Quality Control and Testing

What types of quality control and testing should mushroom supplements undergo?

Quarantine Time

When the mushrooms first arrive at the facility they should be cleaned and quarantined apart from the other raw materials to avoid contamination. 

Sorting

After being cleaned the mushrooms should be sorted to get rid of any that are not up to specifications, such as those that are rotting or that may no longer have therapeutic value, among other things.

Identification

At this stage, every mushroom should be identified using organoleptic testing, to make sure it is the right species.

Organoleptic testing is the use of the senses: taste, touch, and smell.

Now if a company is not harvesting the mushroom themselves but instead getting barrels of powdered or liquid mushrooms then they would need to perform more sophisticated testing methods, such as HPLC and others, in order to ensure that the raw material is what it is claimed to be.

However, since the companies we use wild-harvest their own mushrooms they do not need to worry about the typical raw material adulteration that occurs and can simply use organoleptic testing at this step in the process.

Biological Contamination

At this stage the mushrooms should be tested for things such as, but not limited to:

1. Harmful bacteria such as salmonella, bacillus and many others.

2.Harmful fungus, molds, and yeasts such as aspergillus, aflatoxin, green mold, and many others.

 

This testing is usually performed using a variety of plating methods, you can read more about that here:

https://www.fda.gov/food/laboratory-methods-food/bam-yeasts-molds-and-mycotoxins

Herbicides, Fungicides, and Pesticides

Harvesting Mushrooms deep in the woods means there is less risk of contamination with traditional chemicals used in farming, but they still should be tested for these things.

Here are the USP guidelines for testing:

https://www.usp.org/sites/default/files/usp/document/stakeholder-forum/2b_Pesticide_Residues_Robin_Marles.pdf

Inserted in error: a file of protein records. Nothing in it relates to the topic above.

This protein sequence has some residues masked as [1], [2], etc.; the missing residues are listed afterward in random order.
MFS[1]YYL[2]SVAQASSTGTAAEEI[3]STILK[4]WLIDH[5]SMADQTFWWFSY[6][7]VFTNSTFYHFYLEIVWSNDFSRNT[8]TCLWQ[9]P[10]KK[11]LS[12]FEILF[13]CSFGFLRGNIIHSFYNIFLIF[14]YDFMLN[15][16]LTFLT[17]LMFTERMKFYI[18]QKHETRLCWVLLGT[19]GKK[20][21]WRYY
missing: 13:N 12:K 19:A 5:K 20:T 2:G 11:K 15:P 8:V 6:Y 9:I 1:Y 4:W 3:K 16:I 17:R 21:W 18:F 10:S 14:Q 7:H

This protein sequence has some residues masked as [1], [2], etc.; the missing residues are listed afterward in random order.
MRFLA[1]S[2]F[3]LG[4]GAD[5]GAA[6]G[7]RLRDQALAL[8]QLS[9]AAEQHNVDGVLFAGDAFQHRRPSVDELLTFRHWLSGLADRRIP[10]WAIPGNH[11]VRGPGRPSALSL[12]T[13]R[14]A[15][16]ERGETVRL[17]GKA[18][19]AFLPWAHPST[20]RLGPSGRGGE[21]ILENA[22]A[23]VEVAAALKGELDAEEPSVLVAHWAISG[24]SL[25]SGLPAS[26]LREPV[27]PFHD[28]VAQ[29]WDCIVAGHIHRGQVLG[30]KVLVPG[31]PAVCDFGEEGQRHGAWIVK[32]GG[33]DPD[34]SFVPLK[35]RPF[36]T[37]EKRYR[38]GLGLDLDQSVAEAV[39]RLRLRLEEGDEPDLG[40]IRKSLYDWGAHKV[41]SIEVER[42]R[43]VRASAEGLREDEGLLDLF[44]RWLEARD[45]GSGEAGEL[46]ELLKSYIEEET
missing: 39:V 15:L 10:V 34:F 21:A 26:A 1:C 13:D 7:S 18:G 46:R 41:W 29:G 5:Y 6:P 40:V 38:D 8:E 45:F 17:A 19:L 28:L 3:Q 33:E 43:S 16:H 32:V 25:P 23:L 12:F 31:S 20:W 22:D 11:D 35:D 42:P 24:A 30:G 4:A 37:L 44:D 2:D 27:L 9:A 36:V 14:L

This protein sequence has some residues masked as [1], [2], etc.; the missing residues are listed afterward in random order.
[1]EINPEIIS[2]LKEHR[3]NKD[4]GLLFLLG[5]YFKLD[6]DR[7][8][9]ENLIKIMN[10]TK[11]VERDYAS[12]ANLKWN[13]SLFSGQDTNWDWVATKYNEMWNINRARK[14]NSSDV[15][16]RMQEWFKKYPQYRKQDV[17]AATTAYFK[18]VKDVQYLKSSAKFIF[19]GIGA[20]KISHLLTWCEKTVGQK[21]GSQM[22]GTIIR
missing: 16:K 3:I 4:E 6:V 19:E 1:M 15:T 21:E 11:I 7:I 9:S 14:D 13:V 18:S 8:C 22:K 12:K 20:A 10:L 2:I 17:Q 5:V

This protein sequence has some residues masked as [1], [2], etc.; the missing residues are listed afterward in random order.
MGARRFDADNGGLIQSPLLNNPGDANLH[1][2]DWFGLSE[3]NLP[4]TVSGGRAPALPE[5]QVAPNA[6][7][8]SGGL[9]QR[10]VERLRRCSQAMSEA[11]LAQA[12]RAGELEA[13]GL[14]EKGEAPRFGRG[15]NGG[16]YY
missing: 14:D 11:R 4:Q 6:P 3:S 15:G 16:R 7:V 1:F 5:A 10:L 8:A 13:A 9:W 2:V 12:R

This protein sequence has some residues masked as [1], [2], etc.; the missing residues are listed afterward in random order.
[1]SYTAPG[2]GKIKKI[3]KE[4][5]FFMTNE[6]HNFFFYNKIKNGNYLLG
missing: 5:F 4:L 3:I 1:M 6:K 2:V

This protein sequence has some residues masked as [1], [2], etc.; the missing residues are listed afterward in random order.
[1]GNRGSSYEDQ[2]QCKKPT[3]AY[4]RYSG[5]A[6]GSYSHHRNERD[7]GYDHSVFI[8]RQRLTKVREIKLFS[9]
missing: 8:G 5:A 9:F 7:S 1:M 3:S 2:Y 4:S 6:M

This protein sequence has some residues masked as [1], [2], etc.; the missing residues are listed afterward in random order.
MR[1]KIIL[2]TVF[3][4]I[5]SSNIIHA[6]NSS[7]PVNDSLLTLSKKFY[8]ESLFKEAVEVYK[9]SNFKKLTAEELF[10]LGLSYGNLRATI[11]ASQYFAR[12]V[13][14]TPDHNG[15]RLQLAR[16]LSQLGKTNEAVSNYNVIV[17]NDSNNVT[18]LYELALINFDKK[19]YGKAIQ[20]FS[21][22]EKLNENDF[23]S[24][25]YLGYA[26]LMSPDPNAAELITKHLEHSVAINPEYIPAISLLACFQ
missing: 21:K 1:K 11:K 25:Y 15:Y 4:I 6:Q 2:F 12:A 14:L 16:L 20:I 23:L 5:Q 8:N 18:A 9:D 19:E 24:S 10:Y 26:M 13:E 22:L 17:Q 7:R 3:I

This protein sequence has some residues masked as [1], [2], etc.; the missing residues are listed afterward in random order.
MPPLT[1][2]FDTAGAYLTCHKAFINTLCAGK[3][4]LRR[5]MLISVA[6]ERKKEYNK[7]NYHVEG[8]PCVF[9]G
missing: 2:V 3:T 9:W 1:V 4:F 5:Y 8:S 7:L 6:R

Heavy Metals

Mushrooms should be tested for heavy metals such as, but not limited to lead, cadmium and arsenic.

Mushrooms harvested in the United States have a much lower chance of being contaminated with heavy metals than those from China.

There is even a practice in China of intentionally using lead in Cordyceps mushrooms:

https://www.researchgate.net/figure/Commercial-Cordyceps-with-tell-tale-holes-in-the-caterpillars-where-twigs-wires-have-been_fig4_247854986

Here are the USP guidelines for heavy metal testing:

http://pqri.org/wp-content/uploads/2017/10/12-USP-2232-Elemental-Contaminants-In-Dietary-Supplements-KG.pdf

Starch

This is one of the biggest problems in mushroom supplements. 

Most mushroom supplements sold are actually just ground up mycelium grown on grain. 

These products can often be 80% or more starch because it is mostly just the partially digested grain in the capsule not mushroom.

This is actually one test you can do at home, to see if your mushroom supplement has lots of starch in it.

Check out the video to the left so you can see how to perform the iodine starch test for yourself and see it performed on some popular brands of mushroom supplements.

Potency and Secondary Compounds

Many mushrooms contain unique compounds that are often not found in other mushrooms, such as NGF in Lions Mane.

These compounds each require a different testing method.

 

We will cover the unique testing needs for these compounds on the page for each mushroom.

Polysaccharides, including beta-glucans, are a much more complicated testing topic and will be covered on their own page.

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